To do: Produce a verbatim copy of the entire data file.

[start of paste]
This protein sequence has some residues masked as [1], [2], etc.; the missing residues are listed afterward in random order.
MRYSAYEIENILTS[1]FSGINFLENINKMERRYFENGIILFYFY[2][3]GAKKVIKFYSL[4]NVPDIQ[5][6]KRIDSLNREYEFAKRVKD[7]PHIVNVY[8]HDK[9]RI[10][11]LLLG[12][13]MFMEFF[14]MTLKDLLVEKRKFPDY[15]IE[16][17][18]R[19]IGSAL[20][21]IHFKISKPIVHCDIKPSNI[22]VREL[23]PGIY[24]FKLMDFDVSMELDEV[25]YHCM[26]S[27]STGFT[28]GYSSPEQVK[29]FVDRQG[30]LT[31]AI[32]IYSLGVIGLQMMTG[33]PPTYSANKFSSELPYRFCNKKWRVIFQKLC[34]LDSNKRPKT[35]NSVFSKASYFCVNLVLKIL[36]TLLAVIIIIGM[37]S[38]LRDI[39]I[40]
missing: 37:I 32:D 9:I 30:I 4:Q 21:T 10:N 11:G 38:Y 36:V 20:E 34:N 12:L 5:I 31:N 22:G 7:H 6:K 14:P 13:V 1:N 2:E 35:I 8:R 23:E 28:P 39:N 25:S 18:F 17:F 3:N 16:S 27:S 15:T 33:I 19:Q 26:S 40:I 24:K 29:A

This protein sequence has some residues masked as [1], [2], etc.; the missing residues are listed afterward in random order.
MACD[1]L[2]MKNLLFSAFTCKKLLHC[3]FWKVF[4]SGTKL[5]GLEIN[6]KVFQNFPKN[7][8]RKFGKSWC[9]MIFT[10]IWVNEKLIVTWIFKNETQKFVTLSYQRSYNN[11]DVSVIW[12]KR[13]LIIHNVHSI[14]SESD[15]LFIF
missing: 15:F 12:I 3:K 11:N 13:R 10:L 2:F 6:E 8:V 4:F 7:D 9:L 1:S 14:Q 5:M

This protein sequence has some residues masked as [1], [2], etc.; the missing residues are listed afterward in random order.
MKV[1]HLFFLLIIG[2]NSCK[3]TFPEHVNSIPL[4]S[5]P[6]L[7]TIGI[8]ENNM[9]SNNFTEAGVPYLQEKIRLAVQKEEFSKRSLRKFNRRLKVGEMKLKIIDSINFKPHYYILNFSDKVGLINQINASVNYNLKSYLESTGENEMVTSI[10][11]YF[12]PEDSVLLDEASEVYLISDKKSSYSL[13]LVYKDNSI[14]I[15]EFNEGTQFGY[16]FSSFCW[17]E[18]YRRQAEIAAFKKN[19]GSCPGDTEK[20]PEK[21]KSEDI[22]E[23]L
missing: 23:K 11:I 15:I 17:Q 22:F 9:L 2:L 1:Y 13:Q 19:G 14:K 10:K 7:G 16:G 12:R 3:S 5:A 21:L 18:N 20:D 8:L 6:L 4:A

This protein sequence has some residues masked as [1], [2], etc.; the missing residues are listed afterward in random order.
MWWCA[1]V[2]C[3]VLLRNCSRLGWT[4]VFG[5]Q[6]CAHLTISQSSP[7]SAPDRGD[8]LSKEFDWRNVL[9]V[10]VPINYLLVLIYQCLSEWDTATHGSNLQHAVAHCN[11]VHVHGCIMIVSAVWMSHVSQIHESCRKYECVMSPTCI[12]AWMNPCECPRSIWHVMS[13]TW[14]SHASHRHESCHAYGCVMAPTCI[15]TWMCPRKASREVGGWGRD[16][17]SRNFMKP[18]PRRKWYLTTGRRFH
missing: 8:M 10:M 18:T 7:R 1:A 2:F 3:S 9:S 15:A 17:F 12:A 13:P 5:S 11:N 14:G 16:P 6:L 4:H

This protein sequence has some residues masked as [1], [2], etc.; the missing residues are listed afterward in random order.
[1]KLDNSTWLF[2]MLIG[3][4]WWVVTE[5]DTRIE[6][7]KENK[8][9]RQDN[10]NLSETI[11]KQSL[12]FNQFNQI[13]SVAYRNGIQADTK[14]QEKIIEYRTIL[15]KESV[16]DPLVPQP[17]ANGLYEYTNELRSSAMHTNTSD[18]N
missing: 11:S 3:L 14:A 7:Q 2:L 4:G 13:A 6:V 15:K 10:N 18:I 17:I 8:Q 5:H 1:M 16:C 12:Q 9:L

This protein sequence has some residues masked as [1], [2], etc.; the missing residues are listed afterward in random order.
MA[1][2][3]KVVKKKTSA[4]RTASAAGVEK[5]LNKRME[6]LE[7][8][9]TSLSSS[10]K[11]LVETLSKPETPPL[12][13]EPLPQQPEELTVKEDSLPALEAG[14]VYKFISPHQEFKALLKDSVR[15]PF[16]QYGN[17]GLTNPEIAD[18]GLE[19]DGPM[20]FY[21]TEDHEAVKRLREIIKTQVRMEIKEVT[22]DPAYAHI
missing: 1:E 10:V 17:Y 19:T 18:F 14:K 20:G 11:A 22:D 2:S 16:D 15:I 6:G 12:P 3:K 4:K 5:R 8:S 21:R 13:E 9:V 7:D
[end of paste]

This protein sequence has some residues masked as [1], [2], etc.; the missing residues are listed afterward in random order.
MRYSAYEIENILTS[1]FSGINFLENINKMERRYFENGIILFYFY[2][3]GAKKVIKFYSL[4]NVPDIQ[5][6]KRIDSLNREYEFAKRVKD[7]PHIVNVY[8]HDK[9]RI[10][11]LLLG[12][13]MFMEFF[14]MTLKDLLVEKRKFPDY[15]IE[16][17][18]R[19]IGSAL[20][21]IHFKISKPIVHCDIKPSNI[22]VREL[23]PGIY[24]FKLMDFDVSMELDEV[25]YHCM[26]S[27]STGFT[28]GYSSPEQVK[29]FVDRQG[30]LT[31]AI[32]IYSLGVIGLQMMTG[33]PPTYSANKFSSELPYRFCNKKWRVIFQKLC[34]LDSNKRPKT[35]NSVFSKASYFCVNLVLKIL[36]TLLAVIIIIGM[37]S[38]LRDI[39]I[40]
missing: 37:I 32:D 9:I 30:I 4:Q 21:T 10:N 11:G 38:Y 36:V 20:E 34:N 12:L 5:I 31:N 22:G 7:H 6:K 14:P 13:V 1:N 2:E 35:I 8:R 23:E 28:P 39:N 25:S 18:F 17:F 3:N 16:S 27:S 15:T 33:I 19:Q 26:S 40:I 24:K 29:A

This protein sequence has some residues masked as [1], [2], etc.; the missing residues are listed afterward in random order.
MACD[1]L[2]MKNLLFSAFTCKKLLHC[3]FWKVF[4]SGTKL[5]GLEIN[6]KVFQNFPKN[7][8]RKFGKSWC[9]MIFT[10]IWVNEKLIVTWIFKNETQKFVTLSYQRSYNN[11]DVSVIW[12]KR[13]LIIHNVHSI[14]SESD[15]LFIF
missing: 15:F 12:I 3:K 11:N 13:R 10:L 2:F 6:E 8:V 4:F 7:D 9:L 1:S 14:Q 5:M

This protein sequence has some residues masked as [1], [2], etc.; the missing residues are listed afterward in random order.
MKV[1]HLFFLLIIG[2]NSCK[3]TFPEHVNSIPL[4]S[5]P[6]L[7]TIGI[8]ENNM[9]SNNFTEAGVPYLQEKIRLAVQKEEFSKRSLRKFNRRLKVGEMKLKIIDSINFKPHYYILNFSDKVGLINQINASVNYNLKSYLESTGENEMVTSI[10][11]YF[12]PEDSVLLDEASEVYLISDKKSSYSL[13]LVYKDNSI[14]I[15]EFNEGTQFGY[16]FSSFCW[17]E[18]YRRQAEIAAFKKN[19]GSCPGDTEK[20]PEK[21]KSEDI[22]E[23]L
missing: 23:K 11:I 15:I 17:Q 22:F 9:L 2:L 1:Y 13:Q 19:G 14:K 10:K 7:G 16:G 12:R 3:S 5:A 21:L 18:N 20:D 8:L 6:L 4:A

This protein sequence has some residues masked as [1], [2], etc.; the missing residues are listed afterward in random order.
MWWCA[1]V[2]C[3]VLLRNCSRLGWT[4]VFG[5]Q[6]CAHLTISQSSP[7]SAPDRGD[8]LSKEFDWRNVL[9]V[10]VPINYLLVLIYQCLSEWDTATHGSNLQHAVAHCN[11]VHVHGCIMIVSAVWMSHVSQIHESCRKYECVMSPTCI[12]AWMNPCECPRSIWHVMS[13]TW[14]SHASHRHESCHAYGCVMAPTCI[15]TWMCPRKASREVGGWGRD[16][17]SRNFMKP[18]PRRKWYLTTGRRFH
missing: 8:M 10:M 18:T 7:R 1:A 2:F 3:S 9:S 15:A 17:F 12:A 13:P 5:S 11:N 14:G 16:P 6:L 4:H

This protein sequence has some residues masked as [1], [2], etc.; the missing residues are listed afterward in random order.
[1]KLDNSTWLF[2]MLIG[3][4]WWVVTE[5]DTRIE[6][7]KENK[8][9]RQDN[10]NLSETI[11]KQSL[12]FNQFNQI[13]SVAYRNGIQADTK[14]QEKIIEYRTIL[15]KESV[16]DPLVPQP[17]ANGLYEYTNELRSSAMHTNTSD[18]N
missing: 11:S 3:L 14:A 7:Q 2:L 4:G 13:A 6:V 15:K 10:N 18:I 17:I 8:Q 5:H 1:M 16:C 12:Q 9:L

This protein sequence has some residues masked as [1], [2], etc.; the missing residues are listed afterward in random order.
MA[1][2][3]KVVKKKTSA[4]RTASAAGVEK[5]LNKRME[6]LE[7][8][9]TSLSSS[10]K[11]LVETLSKPETPPL[12][13]EPLPQQPEELTVKEDSLPALEAG[14]VYKFISPHQEFKALLKDSVR[15]PF[16]QYGN[17]GLTNPEIAD[18]GLE[19]DGPM[20]FY[21]TEDHEAVKRLREIIKTQVRMEIKEVT[22]DPAYAHI
missing: 1:E 10:V 17:Y 19:T 18:F 14:K 20:G 11:A 22:D 2:S 16:D 15:I 6:G 12:P 3:K 4:K 5:R 8:S 21:R 13:E 9:V 7:D